Go to the top of the page
 
+Quote Post
scalbers
post Jun 9 2014, 07:49 PM
Post #62


Senior Member
****

Group: Members
Posts: 1344
Joined: 5-March 05
From: Boulder, CO
Member No.: 184



In terms of visual magnitude, if an Earth size planet with the same albedo were located at 250AU it should be about 20th magnitude. Just takes a good search, and is even within "amateur" search range.


--------------------
Go to the top of the page
 
+Quote Post
Vultur
post Jun 10 2014, 03:19 AM
Post #63


Member
***

Group: Members
Posts: 202
Joined: 9-September 08
Member No.: 4334



Are these objects supposed to be too cold for WISE to have seen? IIRC WISE was supposed to have ruled out Saturn+ planets out to some huge distance...
Go to the top of the page
 
+Quote Post
Mongo
post Jun 10 2014, 01:32 PM
Post #64


Member
***

Group: Members
Posts: 708
Joined: 13-June 04
Member No.: 82



Kevin Luhman reported that WISE found that no undiscovered object the size of Saturn exists out to a distance of 10,000 AU, and no object larger than Jupiter exists out to 26,000 AU. Objects at 200 or 250 AU would need to be much smaller to remain undetected to date, maybe no more than two or three times the mass of Earth. The linked paper suggests a mass "larger than the Earth".
Go to the top of the page
 
+Quote Post
Hungry4info
post Jul 18 2014, 01:06 AM
Post #65


Senior Member
****

Group: Members
Posts: 1170
Joined: 26-July 08
Member No.: 4270



Some clues to the composition of the rings of Chariklo.

Photometric and spectroscopic evidence for a dense ring system around Centaur Chariklo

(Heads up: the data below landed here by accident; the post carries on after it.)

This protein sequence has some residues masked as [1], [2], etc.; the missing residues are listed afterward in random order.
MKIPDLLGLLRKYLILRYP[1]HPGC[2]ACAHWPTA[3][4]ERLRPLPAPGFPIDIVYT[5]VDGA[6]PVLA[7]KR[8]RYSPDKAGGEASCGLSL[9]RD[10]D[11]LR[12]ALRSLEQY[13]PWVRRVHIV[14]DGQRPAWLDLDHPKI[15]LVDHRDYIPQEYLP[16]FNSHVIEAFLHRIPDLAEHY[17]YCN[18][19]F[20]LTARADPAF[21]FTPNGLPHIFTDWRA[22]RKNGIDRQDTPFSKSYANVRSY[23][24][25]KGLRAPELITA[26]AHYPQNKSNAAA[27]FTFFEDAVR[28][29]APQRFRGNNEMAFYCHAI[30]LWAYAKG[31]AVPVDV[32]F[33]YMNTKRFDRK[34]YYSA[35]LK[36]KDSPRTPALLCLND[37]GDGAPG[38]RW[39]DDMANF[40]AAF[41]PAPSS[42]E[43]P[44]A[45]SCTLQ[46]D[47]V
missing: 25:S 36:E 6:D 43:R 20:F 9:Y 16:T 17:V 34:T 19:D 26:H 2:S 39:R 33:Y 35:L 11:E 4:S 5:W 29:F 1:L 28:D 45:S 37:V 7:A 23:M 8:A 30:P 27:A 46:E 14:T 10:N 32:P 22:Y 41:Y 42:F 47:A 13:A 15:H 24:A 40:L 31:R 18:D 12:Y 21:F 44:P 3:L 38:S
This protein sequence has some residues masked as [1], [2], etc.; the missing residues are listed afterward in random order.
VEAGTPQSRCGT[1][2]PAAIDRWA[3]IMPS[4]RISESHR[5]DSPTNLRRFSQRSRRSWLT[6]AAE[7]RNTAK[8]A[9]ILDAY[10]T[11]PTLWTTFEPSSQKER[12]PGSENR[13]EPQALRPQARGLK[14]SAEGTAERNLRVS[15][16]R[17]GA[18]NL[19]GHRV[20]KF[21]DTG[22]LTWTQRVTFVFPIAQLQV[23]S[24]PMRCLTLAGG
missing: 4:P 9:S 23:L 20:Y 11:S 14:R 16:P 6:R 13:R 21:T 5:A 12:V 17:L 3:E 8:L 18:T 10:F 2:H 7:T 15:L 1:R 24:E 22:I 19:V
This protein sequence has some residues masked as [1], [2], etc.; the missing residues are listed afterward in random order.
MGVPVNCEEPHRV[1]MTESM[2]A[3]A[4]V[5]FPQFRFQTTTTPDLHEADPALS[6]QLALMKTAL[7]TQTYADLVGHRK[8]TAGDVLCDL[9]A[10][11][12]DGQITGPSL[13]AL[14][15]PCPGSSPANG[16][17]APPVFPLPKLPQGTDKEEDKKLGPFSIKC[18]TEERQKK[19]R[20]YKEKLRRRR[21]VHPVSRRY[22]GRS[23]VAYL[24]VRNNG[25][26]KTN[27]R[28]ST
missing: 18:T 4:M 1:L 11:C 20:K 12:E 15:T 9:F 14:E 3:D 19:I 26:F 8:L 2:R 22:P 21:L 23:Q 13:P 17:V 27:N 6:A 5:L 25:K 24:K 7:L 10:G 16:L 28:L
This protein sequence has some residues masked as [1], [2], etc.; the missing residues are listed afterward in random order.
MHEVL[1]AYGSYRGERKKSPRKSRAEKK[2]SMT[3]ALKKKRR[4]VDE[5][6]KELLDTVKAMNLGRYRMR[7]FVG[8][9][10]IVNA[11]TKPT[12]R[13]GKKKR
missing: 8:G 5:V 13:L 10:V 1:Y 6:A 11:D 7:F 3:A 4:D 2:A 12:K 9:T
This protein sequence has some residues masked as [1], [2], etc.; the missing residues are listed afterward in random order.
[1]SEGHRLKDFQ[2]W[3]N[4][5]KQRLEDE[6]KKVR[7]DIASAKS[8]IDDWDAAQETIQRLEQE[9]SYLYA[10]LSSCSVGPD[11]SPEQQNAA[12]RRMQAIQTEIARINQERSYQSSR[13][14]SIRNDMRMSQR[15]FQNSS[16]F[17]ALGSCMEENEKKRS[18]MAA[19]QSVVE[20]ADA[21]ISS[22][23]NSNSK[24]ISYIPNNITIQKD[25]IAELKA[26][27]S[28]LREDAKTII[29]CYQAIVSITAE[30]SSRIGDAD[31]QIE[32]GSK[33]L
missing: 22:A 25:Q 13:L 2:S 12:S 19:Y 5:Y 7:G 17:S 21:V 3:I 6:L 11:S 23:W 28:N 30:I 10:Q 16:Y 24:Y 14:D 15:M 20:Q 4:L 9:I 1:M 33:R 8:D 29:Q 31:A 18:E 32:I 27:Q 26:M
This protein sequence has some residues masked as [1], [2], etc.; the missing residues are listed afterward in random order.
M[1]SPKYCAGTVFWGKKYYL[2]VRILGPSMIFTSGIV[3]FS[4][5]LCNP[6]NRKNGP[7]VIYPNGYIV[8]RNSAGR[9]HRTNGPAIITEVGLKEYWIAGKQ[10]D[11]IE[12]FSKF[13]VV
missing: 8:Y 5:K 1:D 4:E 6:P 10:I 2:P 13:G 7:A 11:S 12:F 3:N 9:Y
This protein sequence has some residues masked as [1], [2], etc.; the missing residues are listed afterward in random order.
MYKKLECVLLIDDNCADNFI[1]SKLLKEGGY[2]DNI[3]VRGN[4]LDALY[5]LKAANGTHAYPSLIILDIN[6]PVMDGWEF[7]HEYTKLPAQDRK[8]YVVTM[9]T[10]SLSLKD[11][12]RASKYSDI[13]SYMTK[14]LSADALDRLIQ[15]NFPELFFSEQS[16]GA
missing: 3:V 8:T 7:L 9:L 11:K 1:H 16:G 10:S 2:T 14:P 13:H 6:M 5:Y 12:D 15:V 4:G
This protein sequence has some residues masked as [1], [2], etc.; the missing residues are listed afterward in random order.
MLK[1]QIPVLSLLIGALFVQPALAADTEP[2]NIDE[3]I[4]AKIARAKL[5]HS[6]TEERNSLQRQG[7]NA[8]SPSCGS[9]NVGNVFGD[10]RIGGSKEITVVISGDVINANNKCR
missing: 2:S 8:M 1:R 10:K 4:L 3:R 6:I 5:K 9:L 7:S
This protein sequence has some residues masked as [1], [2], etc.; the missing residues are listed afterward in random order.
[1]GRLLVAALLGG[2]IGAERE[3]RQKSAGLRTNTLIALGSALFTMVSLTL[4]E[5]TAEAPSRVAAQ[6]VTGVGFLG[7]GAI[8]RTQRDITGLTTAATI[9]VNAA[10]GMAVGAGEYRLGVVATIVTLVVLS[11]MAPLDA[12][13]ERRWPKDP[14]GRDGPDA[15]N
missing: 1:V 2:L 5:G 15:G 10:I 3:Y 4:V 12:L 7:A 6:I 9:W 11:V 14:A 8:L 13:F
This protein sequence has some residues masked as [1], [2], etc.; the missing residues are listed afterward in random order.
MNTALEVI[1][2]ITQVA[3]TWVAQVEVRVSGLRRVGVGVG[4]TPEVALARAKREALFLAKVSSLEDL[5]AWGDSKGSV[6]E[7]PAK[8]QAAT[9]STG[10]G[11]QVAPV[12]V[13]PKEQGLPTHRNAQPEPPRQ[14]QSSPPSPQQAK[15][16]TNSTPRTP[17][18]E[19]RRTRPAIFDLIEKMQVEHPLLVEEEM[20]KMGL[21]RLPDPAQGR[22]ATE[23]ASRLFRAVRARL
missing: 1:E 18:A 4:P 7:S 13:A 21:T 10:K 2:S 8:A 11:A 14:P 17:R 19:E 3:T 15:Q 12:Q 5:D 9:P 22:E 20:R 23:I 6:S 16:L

http://arxiv.org/abs/1407.4599

The rings have water ice, the surface of Chariklo does not. Both have amorphous carbon, amorphous silicates and organics.


--------------------
-- Hungry4info (Sirius_Alpha)
Go to the top of the page
 
+Quote Post
Hungry4info
post Jan 27 2015, 12:07 AM
Post #66


Senior Member
****

Group: Members
Posts: 1170
Joined: 26-July 08
Member No.: 4270



And now evidence of a ring system around Chiron.

Possible ring material around centaur (2060) Chiron
http://arxiv.org/abs/1501.05911

QUOTE
We propose that several short duration events observed in past stellar occultations by Chiron were produced by rings material. From a reanalysis of the stellar occultation data in the literature we determined two possible orientations of the pole of Chiron's rings, with ecliptic coordinates l=(352+/-10) deg, b=(37+/-10) deg or l=(144+/-10) deg, b=(24+/-10) deg . The mean radius of the rings is (324 +/- 10) km. One can use the rotational lightcurve amplitude of Chiron at different epochs to distinguish between the two solutions for the pole. Both imply lower lightcurve amplitude in 2013 than in 1988, when the rotational lightcurve was first determined. We derived Chiron's rotational lightcurve in 2013 from observations at the 1.23-m CAHA telescope and indeed its amplitude is smaller than in 1988. We also present a rotational lightcurve in 2000 from images taken at CASLEO 2.15-m telescope that is consistent with our predictions. Out of the two poles the l=(144+/-10) deg, b=(24+/-10) deg solution provides a better match to a compilation of rotational lightcurve amplitudes from the literature and those presented here. We also show that using this preferred pole, Chiron's long term brightness variations are compatible with a simple model that incorporates the changing brightness of the rings as the tilt angle with respect to the Earth changes with time. Also, the variability of the water ice band in Chiron's spectra in the literature can be explained to a large degree by an icy ring system whose tilt angle changes with time and whose composition includes water ice, analogously to the case of Chariklo. We present several possible formation scenarios for the rings from qualitative points of view and speculate on the reasons why rings might be common in centaurs. We speculate on whether the known bimodal color distribution of centaurs could be due to presence of rings and lack of them.


--------------------
-- Hungry4info (Sirius_Alpha)
Go to the top of the page
 
+Quote Post
TheAnt